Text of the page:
Netflix’s popular Squid Game TV series.
free-loaders, beware. The streaming giant is preparing to crack down on password sharing in a bid to boost revenue as subscribers are expected to drop throughout the first half of the year.
A lot has changed since Netflix (ticker:
) CEO Reed Hastings said in 2016 that password sharing was “something you have to learn to live with.” At the time, Hastings said there were no plans to change password-sharing practices, with the company acknowledging it was a way to attract new users.
But Netflix backtracked on that stance Tuesday, when the company announced it would seek new ways to monetize the roughly 100 million households it calculates are using shared accounts, including more than 30 million in the U.S. and Canada.
“This is a big opportunity as these households are already watching Netflix and enjoying our service,” the company said in a letter to shareholders. In March, the company tested two paid-sharing features in Chile, Costa Rica, and Peru, where current members had the choice to pay for additional households. It plans to continue rolling out initiatives to charge users for sharing the account.
Password sharing has become commonplace among streaming platforms, with many seeing it as a way to drive growth, said Neil Macker, senior equity analyst at Morningstar. Netflix’s announcement has led some to wonder what prompted the company’s change of heart — and whether competitors will follow suit.
Slowing subscriber additions and increasing competition could be a main factor, analysts said.
“They’re already fully saturated and this is an act of desperation,” said Wedbush analyst Michael Pachter.
Netflix lost 200,000 subscribers during the first quarter, and projects it will lose 2 million net subscribers during the next quarter.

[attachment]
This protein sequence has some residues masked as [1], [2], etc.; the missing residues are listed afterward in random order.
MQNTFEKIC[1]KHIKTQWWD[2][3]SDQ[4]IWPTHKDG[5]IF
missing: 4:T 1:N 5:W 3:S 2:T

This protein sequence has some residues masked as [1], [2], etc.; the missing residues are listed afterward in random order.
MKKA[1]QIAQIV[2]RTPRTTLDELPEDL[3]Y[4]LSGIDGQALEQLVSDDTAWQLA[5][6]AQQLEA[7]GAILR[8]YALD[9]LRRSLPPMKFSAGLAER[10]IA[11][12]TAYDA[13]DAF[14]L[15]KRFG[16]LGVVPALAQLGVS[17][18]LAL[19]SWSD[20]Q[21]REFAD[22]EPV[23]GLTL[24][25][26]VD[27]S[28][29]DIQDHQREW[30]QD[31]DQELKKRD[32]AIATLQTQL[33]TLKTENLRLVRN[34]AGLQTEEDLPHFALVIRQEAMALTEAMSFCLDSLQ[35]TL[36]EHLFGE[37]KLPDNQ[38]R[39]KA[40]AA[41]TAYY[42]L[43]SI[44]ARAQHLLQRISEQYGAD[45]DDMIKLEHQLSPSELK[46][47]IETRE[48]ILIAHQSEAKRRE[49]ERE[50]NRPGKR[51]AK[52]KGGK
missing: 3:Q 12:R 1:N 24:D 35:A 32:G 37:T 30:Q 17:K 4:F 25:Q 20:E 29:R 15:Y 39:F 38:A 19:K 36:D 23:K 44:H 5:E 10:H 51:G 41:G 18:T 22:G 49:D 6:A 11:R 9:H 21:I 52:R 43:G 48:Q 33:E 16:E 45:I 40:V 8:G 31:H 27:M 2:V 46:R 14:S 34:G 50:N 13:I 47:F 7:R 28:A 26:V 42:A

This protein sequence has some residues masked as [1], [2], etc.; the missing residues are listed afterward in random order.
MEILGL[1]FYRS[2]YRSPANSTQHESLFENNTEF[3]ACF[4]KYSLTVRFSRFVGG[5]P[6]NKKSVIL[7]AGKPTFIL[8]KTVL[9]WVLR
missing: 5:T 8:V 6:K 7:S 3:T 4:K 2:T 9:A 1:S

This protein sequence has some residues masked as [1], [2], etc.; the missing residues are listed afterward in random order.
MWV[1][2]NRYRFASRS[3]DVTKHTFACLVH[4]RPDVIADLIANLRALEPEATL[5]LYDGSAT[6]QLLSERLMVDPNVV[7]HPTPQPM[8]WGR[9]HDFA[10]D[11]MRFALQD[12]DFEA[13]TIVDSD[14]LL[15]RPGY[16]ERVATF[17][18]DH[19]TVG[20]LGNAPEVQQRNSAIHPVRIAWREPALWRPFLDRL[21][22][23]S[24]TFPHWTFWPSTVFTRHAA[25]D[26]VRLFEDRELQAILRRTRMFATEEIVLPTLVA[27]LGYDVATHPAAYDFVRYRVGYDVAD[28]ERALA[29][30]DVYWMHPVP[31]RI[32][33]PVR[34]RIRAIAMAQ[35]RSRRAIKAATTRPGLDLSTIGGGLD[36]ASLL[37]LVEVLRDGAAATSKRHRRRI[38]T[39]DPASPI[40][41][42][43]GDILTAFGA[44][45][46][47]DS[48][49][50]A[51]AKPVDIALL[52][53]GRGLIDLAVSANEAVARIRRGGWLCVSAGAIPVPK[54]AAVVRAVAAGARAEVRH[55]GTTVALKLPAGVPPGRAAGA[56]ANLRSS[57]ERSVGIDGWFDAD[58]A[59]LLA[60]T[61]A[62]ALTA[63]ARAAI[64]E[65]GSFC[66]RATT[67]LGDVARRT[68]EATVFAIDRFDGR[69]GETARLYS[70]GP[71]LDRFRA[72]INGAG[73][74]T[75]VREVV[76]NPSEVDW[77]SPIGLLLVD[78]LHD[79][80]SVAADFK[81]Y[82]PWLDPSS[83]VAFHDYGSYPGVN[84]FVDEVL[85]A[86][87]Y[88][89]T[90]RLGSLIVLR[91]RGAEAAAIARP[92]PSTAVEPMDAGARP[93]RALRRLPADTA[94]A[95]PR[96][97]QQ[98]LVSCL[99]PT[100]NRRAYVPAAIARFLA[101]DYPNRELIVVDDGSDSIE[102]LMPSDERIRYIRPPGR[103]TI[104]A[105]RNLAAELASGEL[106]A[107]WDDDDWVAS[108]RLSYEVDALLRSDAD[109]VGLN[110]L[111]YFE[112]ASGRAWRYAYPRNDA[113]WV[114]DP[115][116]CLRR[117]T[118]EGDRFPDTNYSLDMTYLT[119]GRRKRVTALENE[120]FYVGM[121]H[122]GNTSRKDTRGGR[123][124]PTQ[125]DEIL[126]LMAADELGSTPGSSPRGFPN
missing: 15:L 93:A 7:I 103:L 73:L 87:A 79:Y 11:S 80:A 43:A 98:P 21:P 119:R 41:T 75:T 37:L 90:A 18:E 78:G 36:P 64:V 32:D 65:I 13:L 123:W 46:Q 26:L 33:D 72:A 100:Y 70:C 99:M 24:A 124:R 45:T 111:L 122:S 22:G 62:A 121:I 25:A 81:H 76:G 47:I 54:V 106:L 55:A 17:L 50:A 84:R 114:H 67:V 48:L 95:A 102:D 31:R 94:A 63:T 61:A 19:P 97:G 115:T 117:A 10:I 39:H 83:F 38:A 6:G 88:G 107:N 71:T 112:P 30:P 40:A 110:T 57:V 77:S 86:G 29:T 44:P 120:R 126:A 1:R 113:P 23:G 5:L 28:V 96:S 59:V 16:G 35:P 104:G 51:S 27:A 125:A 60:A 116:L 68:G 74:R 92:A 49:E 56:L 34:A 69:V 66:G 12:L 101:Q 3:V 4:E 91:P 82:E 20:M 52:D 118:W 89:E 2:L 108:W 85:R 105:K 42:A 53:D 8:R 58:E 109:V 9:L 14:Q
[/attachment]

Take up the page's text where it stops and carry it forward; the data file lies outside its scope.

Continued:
Over the last few years, Netflix stock has skyrocketed on investors’ optimism about its subscriber adds, which had been steadily rising, Macker said. But now that the streaming service is losing subscribers, the stock is taking a hit, prompting management to look for new ways to invigorate investors, he added.
To be sure, within a few years, Netflix could see significant upside from password-sharing monetization, perhaps as early as 2023, wrote Guggenheim Partners analyst Michael Morris in a research note.
But getting there is the tricky part. In the interim, Netflix may be faced with increased consumer churn if people are unwilling to pay a price for sharing passwords, especially after it already raised monthly membership costs this year, Pachter said.
Moreover, there is no assurance that the users mooching off of existing customers would be prompted to become paying customers.
“People stealing the signal aren’t going to pay,” Pachter said.
Netflix’s competitors will be watching the experiment closely, Macker said. If the experiment works and Netflix doesn’t see significant churn or impact, they may be prompted to do it themselves. But that could still take a while, especially if consumers don’t take too well to the change, he added.
“I just think password sharing is something that’s been normalized by consumers,” Macker said.
Shares of Netflix were down 37% on Wednesday, and have lost 63% this year alone. Competitors
(DIS) fell 5.6% and 4.6%, respectively.
Write to Sabrina Escobar at firstname.lastname@example.org